Thereafter, the cricket-crazy crowd started clamouring for their own team to collapse. “C’mon West Indies… get em out!”.

It was not going to happen.

The demand then became for Dhoni (the Indian captain) to declare. That didn’t happen either.

As the West Indian team came to bat again, each run was cheered on, each boundary was celebrated. “Buck up West Indies!”

The match was unimportant; the rest of the Indian team was incidental. It was all about one man.

Anything for the Indian team to bat a second innings. Anything for a chance to see their God bat again.

One more time.

24 years, 200 Tests, 463 One Day Internationals, 30,000+ runs was not enough.

Sachin forever… once more!

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Much ado about nothing?

The TV channels, newspapers, blogosphere, Twitter, Facebook, etc., etc. are all abuzz with glowing tributes to the great cricketer.

Everyone has a Sachin story to share, a great knock to write about…interviews… letters…expert opinions… detailed analysis.

At the same time there are detailed statistical analyses and nitty gritty comparisons making the case that there have been other batsmen, better than him.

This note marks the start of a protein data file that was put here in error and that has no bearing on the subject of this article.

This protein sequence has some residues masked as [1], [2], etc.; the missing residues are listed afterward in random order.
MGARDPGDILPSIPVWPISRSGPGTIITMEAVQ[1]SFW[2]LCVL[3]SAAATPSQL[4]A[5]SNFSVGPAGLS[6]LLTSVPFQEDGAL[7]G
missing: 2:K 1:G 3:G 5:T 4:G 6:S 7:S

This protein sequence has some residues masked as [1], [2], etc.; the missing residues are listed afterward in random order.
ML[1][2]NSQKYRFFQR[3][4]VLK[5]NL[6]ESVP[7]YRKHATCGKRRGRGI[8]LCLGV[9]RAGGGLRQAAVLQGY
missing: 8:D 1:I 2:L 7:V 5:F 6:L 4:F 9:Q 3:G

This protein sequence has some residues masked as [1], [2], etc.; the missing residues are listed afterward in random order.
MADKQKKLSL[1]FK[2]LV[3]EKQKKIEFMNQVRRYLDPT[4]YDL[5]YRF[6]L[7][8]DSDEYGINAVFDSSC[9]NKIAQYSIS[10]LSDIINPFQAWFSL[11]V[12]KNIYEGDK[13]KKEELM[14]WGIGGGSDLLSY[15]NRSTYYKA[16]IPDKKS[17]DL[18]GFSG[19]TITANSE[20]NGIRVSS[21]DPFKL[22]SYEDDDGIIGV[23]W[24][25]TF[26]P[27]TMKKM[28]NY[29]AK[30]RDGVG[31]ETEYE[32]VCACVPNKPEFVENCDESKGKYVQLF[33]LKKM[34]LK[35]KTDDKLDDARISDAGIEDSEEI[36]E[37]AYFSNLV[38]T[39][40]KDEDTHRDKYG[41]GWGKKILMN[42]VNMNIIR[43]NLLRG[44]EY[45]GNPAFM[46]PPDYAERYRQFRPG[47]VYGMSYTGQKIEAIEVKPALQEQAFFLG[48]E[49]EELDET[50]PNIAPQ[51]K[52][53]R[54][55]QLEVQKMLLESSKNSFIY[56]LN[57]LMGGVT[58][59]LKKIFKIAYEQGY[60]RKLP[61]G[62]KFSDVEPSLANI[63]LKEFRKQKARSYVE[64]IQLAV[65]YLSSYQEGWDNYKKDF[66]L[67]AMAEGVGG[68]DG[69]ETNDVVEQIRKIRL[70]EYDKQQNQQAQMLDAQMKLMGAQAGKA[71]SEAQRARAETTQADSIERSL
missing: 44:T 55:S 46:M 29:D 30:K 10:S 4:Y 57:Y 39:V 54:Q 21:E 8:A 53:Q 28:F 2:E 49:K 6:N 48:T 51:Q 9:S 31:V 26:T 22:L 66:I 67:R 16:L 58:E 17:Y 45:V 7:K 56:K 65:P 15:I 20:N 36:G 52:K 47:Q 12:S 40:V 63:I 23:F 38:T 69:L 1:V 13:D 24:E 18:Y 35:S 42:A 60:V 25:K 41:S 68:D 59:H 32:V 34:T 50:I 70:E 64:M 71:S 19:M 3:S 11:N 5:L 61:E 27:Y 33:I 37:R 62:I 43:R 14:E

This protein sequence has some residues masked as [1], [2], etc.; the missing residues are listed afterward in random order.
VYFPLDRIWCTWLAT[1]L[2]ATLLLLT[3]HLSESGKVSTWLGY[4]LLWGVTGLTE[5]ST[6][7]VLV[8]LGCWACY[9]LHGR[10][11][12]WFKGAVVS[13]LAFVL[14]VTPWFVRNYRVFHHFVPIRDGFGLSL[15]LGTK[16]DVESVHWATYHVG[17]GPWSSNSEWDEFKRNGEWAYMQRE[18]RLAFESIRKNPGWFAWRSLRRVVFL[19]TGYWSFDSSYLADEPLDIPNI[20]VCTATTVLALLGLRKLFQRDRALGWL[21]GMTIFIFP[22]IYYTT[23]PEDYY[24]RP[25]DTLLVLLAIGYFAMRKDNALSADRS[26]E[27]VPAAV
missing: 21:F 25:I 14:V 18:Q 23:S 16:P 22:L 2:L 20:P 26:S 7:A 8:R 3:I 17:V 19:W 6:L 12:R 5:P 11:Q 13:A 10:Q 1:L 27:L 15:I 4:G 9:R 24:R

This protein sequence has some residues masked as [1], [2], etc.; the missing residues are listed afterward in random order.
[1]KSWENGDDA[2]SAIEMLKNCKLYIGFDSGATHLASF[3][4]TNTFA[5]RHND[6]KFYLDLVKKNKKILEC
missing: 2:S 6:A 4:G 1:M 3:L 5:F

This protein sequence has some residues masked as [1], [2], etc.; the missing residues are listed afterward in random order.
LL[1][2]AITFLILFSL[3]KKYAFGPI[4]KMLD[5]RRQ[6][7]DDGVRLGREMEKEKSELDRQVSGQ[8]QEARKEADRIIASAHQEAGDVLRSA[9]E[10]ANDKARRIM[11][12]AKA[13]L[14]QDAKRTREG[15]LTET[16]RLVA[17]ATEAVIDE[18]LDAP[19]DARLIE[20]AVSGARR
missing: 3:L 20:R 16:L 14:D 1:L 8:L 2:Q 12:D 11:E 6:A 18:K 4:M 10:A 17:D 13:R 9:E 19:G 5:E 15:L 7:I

I am neither a cricket aficionado, nor his biggest fan. So, why do I write about this?

It’s because, as I heard his farewell speech, I choked up (along with the thousands of other in the stadium and millions of others, in front of their television sets, monitors or mobile phone screens).

A son, a nephew, a brother, a husband, a father, a friend, a pupil, a patient and a cricketer bid goodbye to 24 years spent within 22 yards.

God? No, he is only human.

But, to retain your hunger and drive, to not rest on past laurels, to constantly push yourself even when the only person left to compete with, is yourself… surely it is something extra-special.

And to survive the weight of a billion expectations and be true to who you are; and to retain your humility and be grounded, even as you are put on a pedestal and expected to perform miracles… THAT is something even more special.

And to me, therein lies the legend of Sachin Tendulkar and his everlasting legacy.